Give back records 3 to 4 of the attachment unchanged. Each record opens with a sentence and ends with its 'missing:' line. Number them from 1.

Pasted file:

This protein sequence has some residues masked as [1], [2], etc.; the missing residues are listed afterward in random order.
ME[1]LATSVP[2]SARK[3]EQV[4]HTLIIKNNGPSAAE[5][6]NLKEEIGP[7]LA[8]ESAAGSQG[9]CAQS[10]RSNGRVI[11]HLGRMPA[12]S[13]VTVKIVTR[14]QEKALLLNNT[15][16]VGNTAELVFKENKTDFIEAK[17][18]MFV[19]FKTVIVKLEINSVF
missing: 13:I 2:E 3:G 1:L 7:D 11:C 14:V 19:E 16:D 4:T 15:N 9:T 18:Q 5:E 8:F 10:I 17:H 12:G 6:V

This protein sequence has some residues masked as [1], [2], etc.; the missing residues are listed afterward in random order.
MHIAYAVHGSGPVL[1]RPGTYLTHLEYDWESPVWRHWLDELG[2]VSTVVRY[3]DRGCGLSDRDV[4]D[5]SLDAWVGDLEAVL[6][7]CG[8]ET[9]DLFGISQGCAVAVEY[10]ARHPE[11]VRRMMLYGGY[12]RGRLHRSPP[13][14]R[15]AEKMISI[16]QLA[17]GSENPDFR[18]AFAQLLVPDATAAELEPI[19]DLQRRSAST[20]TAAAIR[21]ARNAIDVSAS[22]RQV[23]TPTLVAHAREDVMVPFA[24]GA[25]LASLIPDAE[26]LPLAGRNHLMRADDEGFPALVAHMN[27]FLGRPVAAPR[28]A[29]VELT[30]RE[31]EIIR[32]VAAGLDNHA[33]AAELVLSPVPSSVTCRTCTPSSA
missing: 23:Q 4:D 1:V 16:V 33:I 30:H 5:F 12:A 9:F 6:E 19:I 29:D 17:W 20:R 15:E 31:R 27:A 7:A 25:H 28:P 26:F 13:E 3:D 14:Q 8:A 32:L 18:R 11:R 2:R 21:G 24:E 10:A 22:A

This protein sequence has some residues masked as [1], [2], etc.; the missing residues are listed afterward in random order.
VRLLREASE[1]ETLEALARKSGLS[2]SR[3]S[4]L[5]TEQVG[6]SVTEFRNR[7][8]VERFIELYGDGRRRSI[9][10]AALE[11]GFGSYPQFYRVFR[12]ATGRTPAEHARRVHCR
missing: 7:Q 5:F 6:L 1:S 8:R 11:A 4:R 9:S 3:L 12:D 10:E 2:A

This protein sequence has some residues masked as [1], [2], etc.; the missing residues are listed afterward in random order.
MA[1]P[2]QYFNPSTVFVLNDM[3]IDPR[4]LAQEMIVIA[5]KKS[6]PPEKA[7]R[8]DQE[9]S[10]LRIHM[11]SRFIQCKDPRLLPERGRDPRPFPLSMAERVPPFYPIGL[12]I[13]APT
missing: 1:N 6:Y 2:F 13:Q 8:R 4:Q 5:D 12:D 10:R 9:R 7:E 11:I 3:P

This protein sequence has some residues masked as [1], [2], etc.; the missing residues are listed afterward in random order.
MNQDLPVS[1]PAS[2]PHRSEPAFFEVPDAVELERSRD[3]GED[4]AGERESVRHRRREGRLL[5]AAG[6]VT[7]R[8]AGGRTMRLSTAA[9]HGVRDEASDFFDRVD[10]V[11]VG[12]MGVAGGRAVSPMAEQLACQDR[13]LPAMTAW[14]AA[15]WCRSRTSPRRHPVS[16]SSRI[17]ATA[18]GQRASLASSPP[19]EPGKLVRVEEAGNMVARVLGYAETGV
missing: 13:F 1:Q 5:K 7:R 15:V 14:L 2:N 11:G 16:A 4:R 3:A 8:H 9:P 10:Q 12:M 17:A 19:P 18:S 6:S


This protein sequence has some residues masked as [1], [2], etc.; the missing residues are listed afterward in random order.
VRLLREASE[1]ETLEALARKSGLS[2]SR[3]S[4]L[5]TEQVG[6]SVTEFRNR[7][8]VERFIELYGDGRRRSI[9][10]AALE[11]GFGSYPQFYRVFR[12]ATGRTPAEHARRVHCR
missing: 7:Q 5:F 6:L 1:S 8:R 11:A 4:R 9:S 3:L 12:D 10:E 2:A

This protein sequence has some residues masked as [1], [2], etc.; the missing residues are listed afterward in random order.
MA[1]P[2]QYFNPSTVFVLNDM[3]IDPR[4]LAQEMIVIA[5]KKS[6]PPEKA[7]R[8]DQE[9]S[10]LRIHM[11]SRFIQCKDPRLLPERGRDPRPFPLSMAERVPPFYPIGL[12]I[13]APT
missing: 1:N 6:Y 2:F 13:Q 8:R 4:Q 5:D 12:D 10:R 9:R 7:E 11:I 3:P